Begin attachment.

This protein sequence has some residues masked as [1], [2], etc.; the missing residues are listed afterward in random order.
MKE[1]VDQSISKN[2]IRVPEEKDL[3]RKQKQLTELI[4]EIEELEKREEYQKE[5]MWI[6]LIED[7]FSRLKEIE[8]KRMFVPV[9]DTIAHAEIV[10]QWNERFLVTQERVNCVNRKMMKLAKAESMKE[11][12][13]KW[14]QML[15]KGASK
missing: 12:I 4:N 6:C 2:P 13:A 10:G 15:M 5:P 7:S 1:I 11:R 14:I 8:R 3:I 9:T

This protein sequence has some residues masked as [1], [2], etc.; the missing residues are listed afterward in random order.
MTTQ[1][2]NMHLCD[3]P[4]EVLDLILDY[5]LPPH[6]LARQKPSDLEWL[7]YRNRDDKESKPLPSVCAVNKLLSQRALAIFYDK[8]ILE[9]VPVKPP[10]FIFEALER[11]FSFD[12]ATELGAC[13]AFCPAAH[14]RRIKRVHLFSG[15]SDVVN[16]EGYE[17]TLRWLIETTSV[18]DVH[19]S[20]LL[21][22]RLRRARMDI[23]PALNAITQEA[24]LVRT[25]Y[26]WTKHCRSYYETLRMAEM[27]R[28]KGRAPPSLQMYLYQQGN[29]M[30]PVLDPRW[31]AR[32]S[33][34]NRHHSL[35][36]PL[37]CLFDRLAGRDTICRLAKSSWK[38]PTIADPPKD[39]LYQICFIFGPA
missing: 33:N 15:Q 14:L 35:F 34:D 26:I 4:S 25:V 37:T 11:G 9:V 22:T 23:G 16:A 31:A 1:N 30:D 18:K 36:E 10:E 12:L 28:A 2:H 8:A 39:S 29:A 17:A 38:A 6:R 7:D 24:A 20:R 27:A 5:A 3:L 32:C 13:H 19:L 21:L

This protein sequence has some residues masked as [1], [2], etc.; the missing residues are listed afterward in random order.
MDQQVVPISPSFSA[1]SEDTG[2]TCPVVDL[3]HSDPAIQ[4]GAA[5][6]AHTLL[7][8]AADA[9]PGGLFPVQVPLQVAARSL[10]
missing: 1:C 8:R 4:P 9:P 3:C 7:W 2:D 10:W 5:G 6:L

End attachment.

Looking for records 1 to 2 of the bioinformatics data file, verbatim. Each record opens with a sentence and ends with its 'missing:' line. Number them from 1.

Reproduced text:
This protein sequence has some residues masked as [1], [2], etc.; the missing residues are listed afterward in random order.
MKE[1]VDQSISKN[2]IRVPEEKDL[3]RKQKQLTELI[4]EIEELEKREEYQKE[5]MWI[6]LIED[7]FSRLKEIE[8]KRMFVPV[9]DTIAHAEIV[10]QWNERFLVTQERVNCVNRKMMKLAKAESMKE[11][12][13]KW[14]QML[15]KGASK
missing: 12:I 4:N 6:C 2:P 13:A 10:G 15:M 5:P 7:S 1:I 11:R 14:I 8:R 3:I 9:T

This protein sequence has some residues masked as [1], [2], etc.; the missing residues are listed afterward in random order.
MTTQ[1][2]NMHLCD[3]P[4]EVLDLILDY[5]LPPH[6]LARQKPSDLEWL[7]YRNRDDKESKPLPSVCAVNKLLSQRALAIFYDK[8]ILE[9]VPVKPP[10]FIFEALER[11]FSFD[12]ATELGAC[13]AFCPAAH[14]RRIKRVHLFSG[15]SDVVN[16]EGYE[17]TLRWLIETTSV[18]DVH[19]S[20]LL[21][22]RLRRARMDI[23]PALNAITQEA[24]LVRT[25]Y[26]WTKHCRSYYETLRMAEM[27]R[28]KGRAPPSLQMYLYQQGN[29]M[30]PVLDPRW[31]AR[32]S[33][34]NRHHSL[35][36]PL[37]CLFDRLAGRDTICRLAKSSWK[38]PTIADPPKD[39]LYQICFIFGPA
missing: 33:N 15:Q 14:L 35:F 34:D 26:I 4:S 25:V 37:T 11:G 9:V 22:T 23:G 16:A 31:A 1:N 30:D 18:K 36:E 10:E 12:L 28:A 2:H 8:A 39:S 29:A 17:A 38:A 6:R 7:D 24:A 20:R 27:A 5:A 3:L 32:C 13:H 19:L 21:L